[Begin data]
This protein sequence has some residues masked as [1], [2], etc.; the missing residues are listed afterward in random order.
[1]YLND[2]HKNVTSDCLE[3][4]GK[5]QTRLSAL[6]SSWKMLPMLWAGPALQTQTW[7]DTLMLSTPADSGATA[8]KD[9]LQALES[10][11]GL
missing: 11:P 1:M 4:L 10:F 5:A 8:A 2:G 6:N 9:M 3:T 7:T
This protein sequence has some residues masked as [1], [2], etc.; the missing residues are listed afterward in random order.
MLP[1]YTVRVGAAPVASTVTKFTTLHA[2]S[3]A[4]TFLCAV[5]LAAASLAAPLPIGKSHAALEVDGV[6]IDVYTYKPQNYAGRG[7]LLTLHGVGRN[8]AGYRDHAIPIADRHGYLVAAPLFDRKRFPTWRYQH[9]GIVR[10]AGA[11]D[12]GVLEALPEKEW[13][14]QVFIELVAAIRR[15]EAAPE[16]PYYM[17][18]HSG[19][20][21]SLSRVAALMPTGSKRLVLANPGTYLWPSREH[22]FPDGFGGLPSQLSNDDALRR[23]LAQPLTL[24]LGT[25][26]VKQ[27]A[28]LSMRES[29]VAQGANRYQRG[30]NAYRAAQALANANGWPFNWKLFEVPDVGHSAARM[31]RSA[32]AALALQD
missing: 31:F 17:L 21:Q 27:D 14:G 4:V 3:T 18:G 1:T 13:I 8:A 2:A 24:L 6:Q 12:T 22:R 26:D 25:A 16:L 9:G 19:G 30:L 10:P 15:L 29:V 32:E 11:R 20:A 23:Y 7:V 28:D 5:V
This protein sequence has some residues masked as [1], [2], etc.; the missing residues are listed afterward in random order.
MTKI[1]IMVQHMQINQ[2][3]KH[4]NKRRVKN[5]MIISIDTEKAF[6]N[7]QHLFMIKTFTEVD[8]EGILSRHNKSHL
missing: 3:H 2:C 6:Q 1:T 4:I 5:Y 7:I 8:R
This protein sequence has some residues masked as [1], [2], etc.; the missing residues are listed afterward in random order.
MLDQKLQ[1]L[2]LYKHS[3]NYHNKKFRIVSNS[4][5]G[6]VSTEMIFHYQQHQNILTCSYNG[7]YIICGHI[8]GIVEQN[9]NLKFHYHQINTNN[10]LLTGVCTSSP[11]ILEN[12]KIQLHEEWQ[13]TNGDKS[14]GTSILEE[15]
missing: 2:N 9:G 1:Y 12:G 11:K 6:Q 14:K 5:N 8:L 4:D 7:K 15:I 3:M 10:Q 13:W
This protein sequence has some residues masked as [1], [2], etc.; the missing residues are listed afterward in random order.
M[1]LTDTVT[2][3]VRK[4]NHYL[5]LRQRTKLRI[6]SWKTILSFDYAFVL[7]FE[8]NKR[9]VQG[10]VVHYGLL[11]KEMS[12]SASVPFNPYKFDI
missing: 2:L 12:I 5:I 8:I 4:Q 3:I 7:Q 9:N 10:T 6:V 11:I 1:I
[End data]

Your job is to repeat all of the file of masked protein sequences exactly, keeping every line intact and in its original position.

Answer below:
This protein sequence has some residues masked as [1], [2], etc.; the missing residues are listed afterward in random order.
[1]YLND[2]HKNVTSDCLE[3][4]GK[5]QTRLSAL[6]SSWKMLPMLWAGPALQTQTW[7]DTLMLSTPADSGATA[8]KD[9]LQALES[10][11]GL
missing: 11:P 1:M 4:L 10:F 5:A 8:A 2:G 6:N 9:M 3:T 7:T
This protein sequence has some residues masked as [1], [2], etc.; the missing residues are listed afterward in random order.
MLP[1]YTVRVGAAPVASTVTKFTTLHA[2]S[3]A[4]TFLCAV[5]LAAASLAAPLPIGKSHAALEVDGV[6]IDVYTYKPQNYAGRG[7]LLTLHGVGRN[8]AGYRDHAIPIADRHGYLVAAPLFDRKRFPTWRYQH[9]GIVR[10]AGA[11]D[12]GVLEALPEKEW[13][14]QVFIELVAAIRR[15]EAAPE[16]PYYM[17][18]HSG[19][20][21]SLSRVAALMPTGSKRLVLANPGTYLWPSREH[22]FPDGFGGLPSQLSNDDALRR[23]LAQPLTL[24]LGT[25][26]VKQ[27]A[28]LSMRES[29]VAQGANRYQRG[30]NAYRAAQALANANGWPFNWKLFEVPDVGHSAARM[31]RSA[32]AALALQD
missing: 31:F 17:L 21:Q 27:D 14:G 4:V 3:T 18:G 1:T 13:I 8:A 2:A 24:L 6:Q 12:T 22:R 26:D 25:A 16:L 9:G 19:G 30:L 10:P 15:L 29:V 32:E 11:R 20:A 23:Y 7:V 28:D 5:V
This protein sequence has some residues masked as [1], [2], etc.; the missing residues are listed afterward in random order.
MTKI[1]IMVQHMQINQ[2][3]KH[4]NKRRVKN[5]MIISIDTEKAF[6]N[7]QHLFMIKTFTEVD[8]EGILSRHNKSHL
missing: 3:H 2:C 6:Q 1:T 4:I 5:Y 7:I 8:R
This protein sequence has some residues masked as [1], [2], etc.; the missing residues are listed afterward in random order.
MLDQKLQ[1]L[2]LYKHS[3]NYHNKKFRIVSNS[4][5]G[6]VSTEMIFHYQQHQNILTCSYNG[7]YIICGHI[8]GIVEQN[9]NLKFHYHQINTNN[10]LLTGVCTSSP[11]ILEN[12]KIQLHEEWQ[13]TNGDKS[14]GTSILEE[15]
missing: 2:N 9:G 1:Y 12:G 11:K 6:Q 14:K 5:N 8:L 4:D 7:K 15:I 3:M 10:Q 13:W
This protein sequence has some residues masked as [1], [2], etc.; the missing residues are listed afterward in random order.
M[1]LTDTVT[2][3]VRK[4]NHYL[5]LRQRTKLRI[6]SWKTILSFDYAFVL[7]FE[8]NKR[9]VQG[10]VVHYGLL[11]KEMS[12]SASVPFNPYKFDI
missing: 2:L 12:I 5:I 8:I 4:Q 3:I 7:Q 9:N 10:T 6:V 11:I 1:I